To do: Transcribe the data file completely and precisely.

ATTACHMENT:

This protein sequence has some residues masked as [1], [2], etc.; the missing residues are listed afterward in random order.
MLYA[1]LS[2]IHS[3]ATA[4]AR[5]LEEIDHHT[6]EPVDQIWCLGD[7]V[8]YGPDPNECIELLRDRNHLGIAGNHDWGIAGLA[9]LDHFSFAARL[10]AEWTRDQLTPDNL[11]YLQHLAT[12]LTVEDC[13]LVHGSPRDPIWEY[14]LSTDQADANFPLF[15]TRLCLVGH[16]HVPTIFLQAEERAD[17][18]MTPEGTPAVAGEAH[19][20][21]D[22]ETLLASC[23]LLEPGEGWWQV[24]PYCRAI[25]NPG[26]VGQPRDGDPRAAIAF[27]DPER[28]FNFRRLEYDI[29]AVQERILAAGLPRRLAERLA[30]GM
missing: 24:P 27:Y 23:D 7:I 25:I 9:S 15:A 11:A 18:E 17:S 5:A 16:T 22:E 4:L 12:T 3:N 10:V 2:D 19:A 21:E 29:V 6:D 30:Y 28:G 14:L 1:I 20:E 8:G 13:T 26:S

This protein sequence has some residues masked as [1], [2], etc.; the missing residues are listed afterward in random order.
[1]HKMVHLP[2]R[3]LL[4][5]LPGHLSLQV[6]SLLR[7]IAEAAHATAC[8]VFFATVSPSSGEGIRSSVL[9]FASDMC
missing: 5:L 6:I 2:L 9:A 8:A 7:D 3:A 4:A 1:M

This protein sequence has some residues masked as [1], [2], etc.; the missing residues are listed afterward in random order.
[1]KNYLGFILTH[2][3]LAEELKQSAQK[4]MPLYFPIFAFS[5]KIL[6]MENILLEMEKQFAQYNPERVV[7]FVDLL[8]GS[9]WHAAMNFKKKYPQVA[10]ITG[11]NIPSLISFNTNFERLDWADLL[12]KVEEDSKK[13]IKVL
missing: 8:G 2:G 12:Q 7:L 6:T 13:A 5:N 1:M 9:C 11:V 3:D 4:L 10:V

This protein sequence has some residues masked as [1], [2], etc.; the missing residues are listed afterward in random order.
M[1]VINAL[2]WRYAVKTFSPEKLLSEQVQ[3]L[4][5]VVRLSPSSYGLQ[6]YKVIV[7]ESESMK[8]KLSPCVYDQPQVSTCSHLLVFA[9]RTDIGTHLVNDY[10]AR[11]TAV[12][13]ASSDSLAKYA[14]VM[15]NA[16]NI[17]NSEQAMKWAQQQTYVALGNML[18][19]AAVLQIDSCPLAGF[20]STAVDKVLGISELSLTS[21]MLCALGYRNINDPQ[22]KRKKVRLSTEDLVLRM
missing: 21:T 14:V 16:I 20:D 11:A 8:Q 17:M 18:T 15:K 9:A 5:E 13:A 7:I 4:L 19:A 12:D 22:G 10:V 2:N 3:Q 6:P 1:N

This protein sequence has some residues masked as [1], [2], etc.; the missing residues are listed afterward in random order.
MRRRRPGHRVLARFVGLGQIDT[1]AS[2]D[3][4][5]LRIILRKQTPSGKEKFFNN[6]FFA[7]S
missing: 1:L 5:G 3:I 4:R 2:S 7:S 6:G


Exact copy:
This protein sequence has some residues masked as [1], [2], etc.; the missing residues are listed afterward in random order.
MLYA[1]LS[2]IHS[3]ATA[4]AR[5]LEEIDHHT[6]EPVDQIWCLGD[7]V[8]YGPDPNECIELLRDRNHLGIAGNHDWGIAGLA[9]LDHFSFAARL[10]AEWTRDQLTPDNL[11]YLQHLAT[12]LTVEDC[13]LVHGSPRDPIWEY[14]LSTDQADANFPLF[15]TRLCLVGH[16]HVPTIFLQAEERAD[17][18]MTPEGTPAVAGEAH[19][20][21]D[22]ETLLASC[23]LLEPGEGWWQV[24]PYCRAI[25]NPG[26]VGQPRDGDPRAAIAF[27]DPER[28]FNFRRLEYDI[29]AVQERILAAGLPRRLAERLA[30]GM
missing: 24:P 27:Y 23:D 7:I 25:I 9:S 15:A 11:A 18:E 17:S 5:A 16:T 22:E 4:L 12:T 3:N 10:V 2:D 19:A 21:E 29:V 6:D 30:Y 28:G 14:L 1:I 20:E 8:G 13:T 26:S

This protein sequence has some residues masked as [1], [2], etc.; the missing residues are listed afterward in random order.
[1]HKMVHLP[2]R[3]LL[4][5]LPGHLSLQV[6]SLLR[7]IAEAAHATAC[8]VFFATVSPSSGEGIRSSVL[9]FASDMC
missing: 5:L 6:I 2:L 9:A 8:A 7:D 3:A 4:A 1:M

This protein sequence has some residues masked as [1], [2], etc.; the missing residues are listed afterward in random order.
[1]KNYLGFILTH[2][3]LAEELKQSAQK[4]MPLYFPIFAFS[5]KIL[6]MENILLEMEKQFAQYNPERVV[7]FVDLL[8]GS[9]WHAAMNFKKKYPQVA[10]ITG[11]NIPSLISFNTNFERLDWADLL[12]KVEEDSKK[13]IKVL
missing: 8:G 2:G 12:Q 7:L 6:T 13:A 5:N 1:M 9:C 11:V 3:D 4:L 10:V

This protein sequence has some residues masked as [1], [2], etc.; the missing residues are listed afterward in random order.
M[1]VINAL[2]WRYAVKTFSPEKLLSEQVQ[3]L[4][5]VVRLSPSSYGLQ[6]YKVIV[7]ESESMK[8]KLSPCVYDQPQVSTCSHLLVFA[9]RTDIGTHLVNDY[10]AR[11]TAV[12][13]ASSDSLAKYA[14]VM[15]NA[16]NI[17]NSEQAMKWAQQQTYVALGNML[18][19]AAVLQIDSCPLAGF[20]STAVDKVLGISELSLTS[21]MLCALGYRNINDPQ[22]KRKKVRLSTEDLVLRM
missing: 21:T 14:V 16:I 20:D 11:A 8:Q 17:M 18:T 15:K 9:A 5:E 13:A 7:I 4:L 19:A 12:D 22:G 10:V 2:N 3:Q 6:P 1:N

This protein sequence has some residues masked as [1], [2], etc.; the missing residues are listed afterward in random order.
MRRRRPGHRVLARFVGLGQIDT[1]AS[2]D[3][4][5]LRIILRKQTPSGKEKFFNN[6]FFA[7]S
missing: 1:L 5:G 3:I 4:R 2:S 7:S 6:G